Written by Rachel Bowdon
Interested in learning more about how to seamlessly integrate preservation and green building practices? The National Park Service recently released The Secretary of the Interior’s Standards for Rehabilitation & Illustrated Guidelines on Sustainability for Rehabilitating Historic Buildings (PDF). Developed by the National Park Service's Technical Preservation Services division, these are the first official federal guidelines for how to make changes to improve energy efficiency and preserve the character of historic buildings.
Intended to be a user-friendly guide for owners of historic buildings who are planning rehabilitation work, Guidelines on Sustainability is illustrated with examples of “recommended” treatments and “not recommended” treatments. The guide stresses the inherent sustainability of historic buildings and covers a wide range of topics including: planning, maintenance, windows, weatherization and insulation, HVAC and air circulation, solar technology, wind power, green roofs and cool roofs, site features and water efficiency, and daylighting.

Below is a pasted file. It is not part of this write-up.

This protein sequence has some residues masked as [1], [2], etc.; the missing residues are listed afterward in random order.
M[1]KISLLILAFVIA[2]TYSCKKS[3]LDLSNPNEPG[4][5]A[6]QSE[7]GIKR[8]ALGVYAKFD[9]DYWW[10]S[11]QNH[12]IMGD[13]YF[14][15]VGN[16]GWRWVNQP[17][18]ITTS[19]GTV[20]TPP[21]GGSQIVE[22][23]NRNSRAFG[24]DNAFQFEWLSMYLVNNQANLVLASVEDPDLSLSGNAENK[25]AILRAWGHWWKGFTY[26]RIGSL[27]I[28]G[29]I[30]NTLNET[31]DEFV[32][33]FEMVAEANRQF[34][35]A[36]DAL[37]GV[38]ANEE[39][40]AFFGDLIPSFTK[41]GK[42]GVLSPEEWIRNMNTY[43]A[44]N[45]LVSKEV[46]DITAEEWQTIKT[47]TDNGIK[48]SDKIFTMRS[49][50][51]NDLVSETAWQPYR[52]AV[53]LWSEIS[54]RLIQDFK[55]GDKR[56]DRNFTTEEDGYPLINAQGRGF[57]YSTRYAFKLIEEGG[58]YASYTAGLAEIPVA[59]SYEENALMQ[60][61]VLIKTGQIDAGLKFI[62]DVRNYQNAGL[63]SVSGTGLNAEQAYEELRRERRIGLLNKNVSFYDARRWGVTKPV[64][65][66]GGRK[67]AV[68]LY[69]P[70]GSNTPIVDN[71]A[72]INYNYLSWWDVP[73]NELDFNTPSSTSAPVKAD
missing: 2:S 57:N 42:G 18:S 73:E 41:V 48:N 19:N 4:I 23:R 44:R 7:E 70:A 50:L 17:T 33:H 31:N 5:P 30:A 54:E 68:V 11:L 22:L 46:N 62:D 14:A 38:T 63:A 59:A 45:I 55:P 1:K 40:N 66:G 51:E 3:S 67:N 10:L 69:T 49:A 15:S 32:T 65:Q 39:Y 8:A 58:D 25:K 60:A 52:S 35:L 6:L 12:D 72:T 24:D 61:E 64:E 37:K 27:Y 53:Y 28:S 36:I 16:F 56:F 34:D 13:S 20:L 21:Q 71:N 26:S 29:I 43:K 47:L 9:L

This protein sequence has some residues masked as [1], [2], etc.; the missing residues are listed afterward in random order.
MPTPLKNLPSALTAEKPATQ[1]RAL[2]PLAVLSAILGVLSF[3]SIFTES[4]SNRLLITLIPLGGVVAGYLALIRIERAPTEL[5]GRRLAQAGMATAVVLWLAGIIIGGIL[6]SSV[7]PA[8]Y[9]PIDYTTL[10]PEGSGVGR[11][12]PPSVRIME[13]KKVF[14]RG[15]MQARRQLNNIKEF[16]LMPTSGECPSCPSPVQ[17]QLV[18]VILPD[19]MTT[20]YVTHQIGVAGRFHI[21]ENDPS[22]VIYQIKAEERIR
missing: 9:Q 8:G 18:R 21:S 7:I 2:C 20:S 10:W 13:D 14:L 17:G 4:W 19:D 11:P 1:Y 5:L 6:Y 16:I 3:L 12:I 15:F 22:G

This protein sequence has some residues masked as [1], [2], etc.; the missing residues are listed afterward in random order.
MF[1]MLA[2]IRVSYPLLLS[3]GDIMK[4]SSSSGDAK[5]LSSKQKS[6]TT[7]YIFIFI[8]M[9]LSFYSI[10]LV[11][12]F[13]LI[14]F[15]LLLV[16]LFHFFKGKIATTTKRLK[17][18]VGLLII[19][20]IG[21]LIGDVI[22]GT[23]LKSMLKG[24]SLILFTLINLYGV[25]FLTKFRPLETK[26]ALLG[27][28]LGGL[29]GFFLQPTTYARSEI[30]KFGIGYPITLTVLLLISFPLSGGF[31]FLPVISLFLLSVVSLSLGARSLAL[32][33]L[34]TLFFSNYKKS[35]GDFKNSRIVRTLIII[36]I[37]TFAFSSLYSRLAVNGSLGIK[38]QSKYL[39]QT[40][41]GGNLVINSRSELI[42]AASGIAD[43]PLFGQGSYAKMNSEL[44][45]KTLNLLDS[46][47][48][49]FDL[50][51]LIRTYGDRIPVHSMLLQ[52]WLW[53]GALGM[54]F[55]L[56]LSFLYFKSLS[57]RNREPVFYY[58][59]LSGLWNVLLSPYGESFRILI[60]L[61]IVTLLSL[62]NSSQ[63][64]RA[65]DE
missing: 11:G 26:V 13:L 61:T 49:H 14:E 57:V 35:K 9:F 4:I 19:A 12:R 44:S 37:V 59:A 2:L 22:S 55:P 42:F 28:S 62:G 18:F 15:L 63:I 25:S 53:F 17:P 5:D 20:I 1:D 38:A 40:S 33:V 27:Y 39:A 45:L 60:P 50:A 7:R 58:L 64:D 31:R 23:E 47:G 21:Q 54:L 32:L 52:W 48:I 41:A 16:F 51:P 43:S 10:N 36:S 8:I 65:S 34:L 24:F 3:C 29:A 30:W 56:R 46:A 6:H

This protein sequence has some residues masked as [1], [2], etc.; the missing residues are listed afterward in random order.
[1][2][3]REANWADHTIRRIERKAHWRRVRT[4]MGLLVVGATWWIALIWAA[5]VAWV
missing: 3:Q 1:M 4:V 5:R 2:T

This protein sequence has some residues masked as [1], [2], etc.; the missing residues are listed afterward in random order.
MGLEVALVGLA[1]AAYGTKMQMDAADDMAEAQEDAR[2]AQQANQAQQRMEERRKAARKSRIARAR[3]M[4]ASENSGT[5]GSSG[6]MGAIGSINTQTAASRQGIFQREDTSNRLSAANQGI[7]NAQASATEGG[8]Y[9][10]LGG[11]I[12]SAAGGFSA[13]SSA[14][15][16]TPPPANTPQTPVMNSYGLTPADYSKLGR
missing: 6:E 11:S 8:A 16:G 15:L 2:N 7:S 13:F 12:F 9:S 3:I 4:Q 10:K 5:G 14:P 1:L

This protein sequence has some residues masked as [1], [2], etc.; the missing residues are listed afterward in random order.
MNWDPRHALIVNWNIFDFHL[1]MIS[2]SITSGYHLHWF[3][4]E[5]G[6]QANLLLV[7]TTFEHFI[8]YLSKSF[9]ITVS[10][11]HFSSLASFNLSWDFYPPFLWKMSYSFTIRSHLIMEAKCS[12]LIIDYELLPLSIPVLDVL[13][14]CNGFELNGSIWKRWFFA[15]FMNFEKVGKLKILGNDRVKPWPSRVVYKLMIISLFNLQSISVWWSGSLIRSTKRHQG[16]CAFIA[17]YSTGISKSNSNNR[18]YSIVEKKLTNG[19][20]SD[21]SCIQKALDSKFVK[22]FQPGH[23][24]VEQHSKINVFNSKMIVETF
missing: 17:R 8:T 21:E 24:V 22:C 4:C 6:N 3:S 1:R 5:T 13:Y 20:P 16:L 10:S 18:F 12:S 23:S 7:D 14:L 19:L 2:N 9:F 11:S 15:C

The guide is not intended to give case-specific advice. For example, the guide does not instruct owners on how to treat specific historic features or how to install particular sustainable technologies. Owners or developers may still need to seek assistance from qualified historic preservation professionals in the early stages of project planning when determining how to balance historic integrity and sustainability.
The guidelines are available online at www.nps.gov/history/hps/tps.
Check out PreservationNation blog later this month for a Q & A on the creation and use of these guidelines with the team from the National Park Service that published it.
Rachel Bowdon is the program assistant for the Sustainability Program at the National Trust for Historic Preservation.
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